I have to be honest. You deserve no less… this is CFCnet after all. I expected Manchester United to hit the ground running this season. No fundamental squad changes. No serious injuries, bar the obvious one to their best player… but hey, that’s what the megabuck squad is for, right? Pretty much every key area of the team is relatively youthful, bar the keeper. I was anticipating a Hamilton-esque screech off the line, and the gradual upswing through the gears that could only be given further momentum as Cristiano Ronaldo returned to full fitness.
So the biggest surprise was the way they were set up to play last Sunday. Perhaps Sir Alex has learned more from his Portuguese nemesis than he’s willing to admit, because from the moment Park Ji-Sung managed to cuff the ball past Petr Cech, pretty much all the champions did was defend.
Alright, there’s no shame in conceding 60-odd per cent of the possession at the Bridge, but United fans surely must be wondering if their manager genuinely thought he could contain Chelsea for 70 full minutes? As he himself mentioned, it would have made far more sense to push on for another, especially with Tevez and Ronaldo available from the bench. Instead, we were treated to the now-familiar site of an increasingly isolated Wayne Rooney – otherwise known as a booking waiting for somewhere to happen – and the blushes of a visiting manager saved by the beneficence of a misfiring Anelka and a lenient referee. Rather unusual, as Felipe Scolari pointed out, to stop a game with the home team about to line up a free kick 20 yards from goal and Lampard, Ballack and Drogba all itching to hit it.
Much is being made, on this site and others, of the “Scolari effect”. There is a suggestion that the big Brazilian has brought a fluidity and freedom of expression to the Blues that the previous two managers either eschewed or were incapable of. There’s no doubt that Chelsea’s engine room looks liberated by the introduction of Deco – he seems to be the player that Frank Lampard has waited his entire career to play alongside – but the Portuguese artist was missing from the line-up last week and yet Chelsea still passed the ball around their opponents for long swathes of the game, particularly in the second half. They retain the unhurried confidence of Mourinho’s best sides: the knowledge that they shouldn’t panic, that if they continue to play at their own pace and with the measured calm that characterises their best moves, they will score against anyone. But the pass and move play is quicker, more flexible and with more purpose. Rarely do we see them spend 90 seconds demonstrating how good they are at passing the ball from fullback to centre-half and back again.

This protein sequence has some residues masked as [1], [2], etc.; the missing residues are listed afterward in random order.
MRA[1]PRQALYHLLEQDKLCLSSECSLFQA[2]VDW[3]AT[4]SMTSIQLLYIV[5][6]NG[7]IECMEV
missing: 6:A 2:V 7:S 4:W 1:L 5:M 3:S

So last Sunday was a frustrating experience for the watching Chelsea fans. United will play worse in plenty of games this season and still take all three points. But I don’t think they’ll come under siege to that extent and escape with a share of the spoils. There’s still plenty of time to find their rhythm and settle into the season. But at the moment, Chelsea – alright, and Arsenal – are using their ‘work in progress’ teams to far greater effect than last season’s double champions. Learning on the job… you can’t beat it.